You may have heard that Singapore is run like a corporation, and a successful one at that.
The country has seen significant growth in GDP since its independence back in 1965, and now its GDP per capita is amongst the highest in the world.
The coffers of Singapore’s government and its population have grown in size too.
How rich is the country and its people? And how did Singapore get so rich in the first place?
Today, we explore the answers to these questions.
So, read on!
Singapore Used to Have Nothing
Back in the day, Singapore had one of the world’s worst slums, according to a 1947 British colonial government Housing Committee Report.
Singapore also didn’t have the luxury of any significant natural resources, such as oil, coal, or gas. These are assets that can be used for the country’s own use or to be sold to others.
Furthermore, Singapore is simply a small plot of land that measures 50 km from east to west, and 27 km from north to south.
The odds were stacked against the survival of this tiny island.
One can say that the turning point was when Singapore became an independent nation, with the late Lee Kuan Yew as the prime minister.
How Rich Is Singapore Now?
Singapore’s progress is simply a rags-to-riches story. Modern Singapore is well manicured, clean, and filled with greenery.
Singapore’s gross domestic product (GDP), one of the key indicators for economic progress, has grown by 183% over the past 20 years. The total GDP (at current prices) in 2020 was S$469.1 billion.
|GDP (at current prices; million dollars)||165,632.4||160,885.6||165,698.1||170,117.9||194,433||212,723||236,158.8||272,697.6||273,941.6||282,394.5||326,980.1||351,367.9||368,770.5||384,870.3||398,947.9||423,444.1||440,372.2||474,115.1||507,123.9||510,737.8||469,095.9|
When we look at the GDP per capita, it increased from S$41,121 in 2000 to S$82,503 in 2020, a growth of 100%.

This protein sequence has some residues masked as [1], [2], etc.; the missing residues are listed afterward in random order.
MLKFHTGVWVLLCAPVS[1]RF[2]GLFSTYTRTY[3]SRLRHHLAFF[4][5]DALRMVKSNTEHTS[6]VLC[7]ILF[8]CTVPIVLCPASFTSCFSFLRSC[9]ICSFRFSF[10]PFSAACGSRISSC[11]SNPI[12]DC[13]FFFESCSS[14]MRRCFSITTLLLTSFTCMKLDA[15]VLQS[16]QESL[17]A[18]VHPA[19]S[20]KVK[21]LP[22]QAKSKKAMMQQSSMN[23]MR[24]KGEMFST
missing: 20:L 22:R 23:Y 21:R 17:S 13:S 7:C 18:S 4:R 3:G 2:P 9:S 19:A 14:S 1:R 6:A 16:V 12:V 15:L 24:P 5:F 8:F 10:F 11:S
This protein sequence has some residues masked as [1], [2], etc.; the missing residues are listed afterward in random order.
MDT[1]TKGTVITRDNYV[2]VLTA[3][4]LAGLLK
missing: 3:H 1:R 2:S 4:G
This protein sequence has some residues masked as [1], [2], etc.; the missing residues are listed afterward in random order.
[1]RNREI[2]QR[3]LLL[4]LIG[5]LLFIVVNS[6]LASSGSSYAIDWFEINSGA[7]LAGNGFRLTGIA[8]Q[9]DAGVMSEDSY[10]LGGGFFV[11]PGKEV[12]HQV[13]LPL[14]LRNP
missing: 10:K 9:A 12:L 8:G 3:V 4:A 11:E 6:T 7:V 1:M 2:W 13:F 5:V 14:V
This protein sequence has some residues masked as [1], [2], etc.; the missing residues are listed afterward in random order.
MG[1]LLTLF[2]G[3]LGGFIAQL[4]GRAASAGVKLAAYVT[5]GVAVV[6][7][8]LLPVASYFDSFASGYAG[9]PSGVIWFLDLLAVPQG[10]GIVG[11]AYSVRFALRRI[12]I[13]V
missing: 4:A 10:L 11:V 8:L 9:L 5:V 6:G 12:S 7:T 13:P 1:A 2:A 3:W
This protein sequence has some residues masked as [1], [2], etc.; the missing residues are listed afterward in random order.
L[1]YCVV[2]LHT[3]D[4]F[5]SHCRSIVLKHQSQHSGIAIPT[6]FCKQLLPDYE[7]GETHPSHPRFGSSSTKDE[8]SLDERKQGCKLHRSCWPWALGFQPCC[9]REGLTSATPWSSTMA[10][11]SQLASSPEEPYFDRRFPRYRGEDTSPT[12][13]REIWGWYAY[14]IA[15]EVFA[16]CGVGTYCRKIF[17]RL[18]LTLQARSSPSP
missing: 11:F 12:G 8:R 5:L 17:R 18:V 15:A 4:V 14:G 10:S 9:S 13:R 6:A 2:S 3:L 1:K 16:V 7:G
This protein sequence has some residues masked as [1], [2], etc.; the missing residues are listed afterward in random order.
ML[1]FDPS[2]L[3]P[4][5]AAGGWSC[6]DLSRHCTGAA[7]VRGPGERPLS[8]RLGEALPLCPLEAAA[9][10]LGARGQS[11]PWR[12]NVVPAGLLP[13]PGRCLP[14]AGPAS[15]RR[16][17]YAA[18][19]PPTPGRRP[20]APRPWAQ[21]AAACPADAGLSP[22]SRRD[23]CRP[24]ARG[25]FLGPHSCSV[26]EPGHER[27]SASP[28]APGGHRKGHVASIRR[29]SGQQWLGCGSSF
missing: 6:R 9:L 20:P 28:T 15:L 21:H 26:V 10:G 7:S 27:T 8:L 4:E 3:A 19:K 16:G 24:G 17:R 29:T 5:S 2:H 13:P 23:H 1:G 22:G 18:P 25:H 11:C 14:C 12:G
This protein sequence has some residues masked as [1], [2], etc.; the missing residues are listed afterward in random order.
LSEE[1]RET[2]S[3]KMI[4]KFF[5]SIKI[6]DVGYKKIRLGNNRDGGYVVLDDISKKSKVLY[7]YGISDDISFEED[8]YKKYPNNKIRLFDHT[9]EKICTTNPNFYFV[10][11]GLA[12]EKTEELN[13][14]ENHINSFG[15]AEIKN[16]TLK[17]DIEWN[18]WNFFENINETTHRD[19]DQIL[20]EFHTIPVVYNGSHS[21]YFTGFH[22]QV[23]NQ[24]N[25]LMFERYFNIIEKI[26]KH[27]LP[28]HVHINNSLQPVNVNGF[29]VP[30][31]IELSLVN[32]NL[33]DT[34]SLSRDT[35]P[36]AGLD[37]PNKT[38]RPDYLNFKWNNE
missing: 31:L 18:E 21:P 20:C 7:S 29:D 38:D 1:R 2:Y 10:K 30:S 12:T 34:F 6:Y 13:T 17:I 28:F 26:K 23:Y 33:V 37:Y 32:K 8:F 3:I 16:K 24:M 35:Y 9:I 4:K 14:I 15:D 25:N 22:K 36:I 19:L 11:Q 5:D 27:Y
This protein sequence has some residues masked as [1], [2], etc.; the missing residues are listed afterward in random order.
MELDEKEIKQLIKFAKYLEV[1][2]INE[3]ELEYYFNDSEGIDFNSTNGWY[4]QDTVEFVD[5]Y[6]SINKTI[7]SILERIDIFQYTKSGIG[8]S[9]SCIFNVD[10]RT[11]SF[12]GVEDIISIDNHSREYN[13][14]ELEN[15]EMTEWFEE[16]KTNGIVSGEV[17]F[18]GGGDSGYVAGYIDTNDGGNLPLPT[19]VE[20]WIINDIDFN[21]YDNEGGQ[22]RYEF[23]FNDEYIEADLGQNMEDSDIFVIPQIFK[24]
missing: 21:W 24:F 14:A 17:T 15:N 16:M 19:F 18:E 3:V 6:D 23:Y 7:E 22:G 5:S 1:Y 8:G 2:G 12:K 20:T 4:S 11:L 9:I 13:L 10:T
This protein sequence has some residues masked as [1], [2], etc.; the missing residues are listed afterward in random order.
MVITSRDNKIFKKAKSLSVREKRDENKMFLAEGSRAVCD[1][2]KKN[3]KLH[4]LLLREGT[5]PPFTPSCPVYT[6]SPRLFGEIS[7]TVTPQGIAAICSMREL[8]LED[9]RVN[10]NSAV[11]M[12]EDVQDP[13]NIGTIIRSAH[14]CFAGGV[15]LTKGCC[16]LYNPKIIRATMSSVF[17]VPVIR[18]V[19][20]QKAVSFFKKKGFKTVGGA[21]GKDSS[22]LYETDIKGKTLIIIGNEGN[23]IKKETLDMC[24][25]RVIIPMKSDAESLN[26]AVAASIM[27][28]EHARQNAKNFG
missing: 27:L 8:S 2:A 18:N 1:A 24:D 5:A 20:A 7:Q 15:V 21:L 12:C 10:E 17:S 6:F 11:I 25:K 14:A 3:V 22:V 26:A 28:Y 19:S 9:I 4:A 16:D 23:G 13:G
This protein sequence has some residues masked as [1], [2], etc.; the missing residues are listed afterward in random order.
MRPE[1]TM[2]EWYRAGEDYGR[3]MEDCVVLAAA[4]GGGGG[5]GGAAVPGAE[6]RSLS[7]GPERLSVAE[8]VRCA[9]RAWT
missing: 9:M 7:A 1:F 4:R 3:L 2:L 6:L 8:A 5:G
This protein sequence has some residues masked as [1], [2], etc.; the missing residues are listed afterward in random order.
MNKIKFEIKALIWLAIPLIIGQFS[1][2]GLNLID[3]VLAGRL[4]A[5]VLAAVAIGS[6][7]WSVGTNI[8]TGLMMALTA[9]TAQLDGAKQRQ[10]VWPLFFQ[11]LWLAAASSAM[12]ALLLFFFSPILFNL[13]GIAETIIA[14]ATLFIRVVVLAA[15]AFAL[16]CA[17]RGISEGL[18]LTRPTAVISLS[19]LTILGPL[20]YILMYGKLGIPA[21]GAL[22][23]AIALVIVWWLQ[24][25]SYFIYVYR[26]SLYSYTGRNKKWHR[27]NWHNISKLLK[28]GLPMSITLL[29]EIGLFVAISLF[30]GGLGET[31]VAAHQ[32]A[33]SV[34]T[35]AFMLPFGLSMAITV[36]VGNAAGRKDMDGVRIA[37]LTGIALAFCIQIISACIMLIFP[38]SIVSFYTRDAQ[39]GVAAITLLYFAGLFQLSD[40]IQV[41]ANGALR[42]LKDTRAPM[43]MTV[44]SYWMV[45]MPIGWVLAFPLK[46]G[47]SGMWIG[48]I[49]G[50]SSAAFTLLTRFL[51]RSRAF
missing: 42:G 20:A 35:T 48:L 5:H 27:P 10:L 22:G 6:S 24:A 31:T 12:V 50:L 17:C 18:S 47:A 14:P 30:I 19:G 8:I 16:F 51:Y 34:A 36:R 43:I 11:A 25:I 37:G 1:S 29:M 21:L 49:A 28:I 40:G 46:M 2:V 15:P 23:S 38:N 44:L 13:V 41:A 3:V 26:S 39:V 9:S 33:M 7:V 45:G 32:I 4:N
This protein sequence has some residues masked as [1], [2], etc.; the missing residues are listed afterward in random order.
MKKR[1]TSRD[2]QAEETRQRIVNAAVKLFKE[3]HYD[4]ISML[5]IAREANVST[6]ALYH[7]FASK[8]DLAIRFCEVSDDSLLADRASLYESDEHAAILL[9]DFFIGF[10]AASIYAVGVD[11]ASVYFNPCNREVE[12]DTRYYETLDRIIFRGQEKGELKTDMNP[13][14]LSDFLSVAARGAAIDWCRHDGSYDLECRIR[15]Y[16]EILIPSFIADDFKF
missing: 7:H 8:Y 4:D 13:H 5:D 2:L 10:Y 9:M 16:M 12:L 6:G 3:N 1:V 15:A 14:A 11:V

|Per Capita GDP (S$)||41,121||38,880||39,679||41,343||46,664||49,867||53,655||59,429||56,607||56,619||64,408||67,783||69,417||71,283||72,938||76,503||78,536||84,478||89,936||89,547||82,503|
Besides that, Singapore is rich in terms of how much money it holds.
Here are the three organisations in Singapore that manage the country’s reserves and their holdings:
- Monetary Authority of Singapore (MAS): S$535 billion as of June 2021 [fact]
- GIC Private Limited: At least US$100 billion (or S$135 billion) as of August 2021 [fact]
- Temasek Holdings: S$381 billion as of March 2021 [fact]
In total, Singapore has assets of at least S$1.05 trillion or US$777 billion. The actual figure is likely to be higher as the size of GIC’s fund is “well over US$100 billion”.
According to the Sovereign Wealth Fund Institute (SWFI), the two sovereign wealth funds, GIC and Temasek, are ranked 6th and 7th in the world, respectively, in terms of total assets.
Singapore is also one of the 11 countries in the world to have a credit rating of AAA, signifying strong credit worthiness.
Are Singaporeans Rich As Well?
The country seems to be doing well. How about its people?
Let’s take a look at two financial components: income and wealth (or net worth) of the population.
Over the past 10 years, the median gross monthly income (including employer CPF contributions) has increased from S$3,000 to S$4,534. This is for full-time employed residents.
And to further investigate the wealth of the residents in Singapore, we’ll look at the Credit Suisse Research Institute’s Global Wealth Report 2021.
The mean wealth per adult in Singapore is US$332,995, the 12th highest in the world. But the median wealth per adult, which is a better representation of the population, is US$86,717.
The adult population of Singapore holds a total estimated wealth of US$1,627 billion, or US$1.63 trillion.
According to the report, there are 269,925 millionaires, of which 60 are worth more than half a billion dollars. Some of the richest people in Singapore include Eduardo Saverin, Forrest Xiaodong Li, and Wee Cho Yaw.